What makes this play is that there’s no job to be done. You don’t have to figure it out because you need it to work for the project that’s due. It doesn’t include sitting down for a couple of hours because you need to learn something. It’s play because you’re curious. It’s play because it’s fun to discover things. It’s play because unless you get called home for dinner, you could do it until you drop.

I know, I know. You don’t have time to play. But all work and no play makes Ole a dull boy. And it impacts your efficiency, skills, and capabilities. I can also impact your attitude.

Find a moment here or there. Block out 30 minutes and guard it as if it were a meeting with someone important (it is - it’s a meeting with yourself). Even just slow down a bit and poke around the corners as you do your work.

Play around a little.

-- Julie Kuehl
 
 
 
 

Not For You?


So you think social networking isn’t for you? Sorry. Wrong answer.

What’s critical with social networking, your online presence, and pretty much everything else, is what your customers/clients/constituents want. It’s not about you. This is lesson number one to be successful. Not just successful online. Successful. Period.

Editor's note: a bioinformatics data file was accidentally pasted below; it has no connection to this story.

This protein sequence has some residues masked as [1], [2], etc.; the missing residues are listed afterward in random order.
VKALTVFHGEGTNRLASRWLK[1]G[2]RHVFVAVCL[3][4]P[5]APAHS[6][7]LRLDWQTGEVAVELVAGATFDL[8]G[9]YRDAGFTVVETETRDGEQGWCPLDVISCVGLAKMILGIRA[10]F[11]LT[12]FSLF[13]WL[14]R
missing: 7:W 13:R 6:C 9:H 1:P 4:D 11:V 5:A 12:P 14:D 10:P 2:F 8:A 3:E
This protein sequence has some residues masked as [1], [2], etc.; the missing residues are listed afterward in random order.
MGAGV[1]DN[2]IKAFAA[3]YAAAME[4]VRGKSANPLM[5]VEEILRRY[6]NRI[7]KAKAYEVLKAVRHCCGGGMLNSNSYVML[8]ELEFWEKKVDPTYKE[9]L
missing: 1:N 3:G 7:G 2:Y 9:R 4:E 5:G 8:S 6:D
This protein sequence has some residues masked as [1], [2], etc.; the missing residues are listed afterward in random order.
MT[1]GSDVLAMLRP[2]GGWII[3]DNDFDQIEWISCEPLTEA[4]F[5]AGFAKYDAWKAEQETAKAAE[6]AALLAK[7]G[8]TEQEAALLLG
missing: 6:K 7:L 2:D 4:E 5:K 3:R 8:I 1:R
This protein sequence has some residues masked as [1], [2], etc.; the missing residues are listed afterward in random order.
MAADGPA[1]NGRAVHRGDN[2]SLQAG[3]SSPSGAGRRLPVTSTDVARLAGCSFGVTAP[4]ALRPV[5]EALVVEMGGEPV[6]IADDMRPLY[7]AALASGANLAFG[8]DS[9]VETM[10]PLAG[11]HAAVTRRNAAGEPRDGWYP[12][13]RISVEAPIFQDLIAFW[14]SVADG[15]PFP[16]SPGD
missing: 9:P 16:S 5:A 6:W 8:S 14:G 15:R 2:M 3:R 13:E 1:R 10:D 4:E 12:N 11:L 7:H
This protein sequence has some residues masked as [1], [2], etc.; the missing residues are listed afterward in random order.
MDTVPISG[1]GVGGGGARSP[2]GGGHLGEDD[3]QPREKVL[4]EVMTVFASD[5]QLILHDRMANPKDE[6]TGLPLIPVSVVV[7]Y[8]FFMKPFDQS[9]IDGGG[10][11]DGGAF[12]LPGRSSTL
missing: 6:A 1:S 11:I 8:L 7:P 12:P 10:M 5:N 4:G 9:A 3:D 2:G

I once had the experience of doing business with a company that is quite understandably not glued to their computers all day. That’s not their business. But for their customers that are, having a link on the website (or Facebook or Twitter account) that is left unattended was counter productive. I attempted to contact them in these proffered methods, but got no response. I don’t mean immediate response, I knew they weren’t sitting by their computer. I mean sometime this week. Eventually, I had to resort to calling them, but only after I was somewhat frustrated and certainly less enthusiastic. There are many times where people wouldn’t give you that much leeway. If there was no response by close of business, they would move on to another source.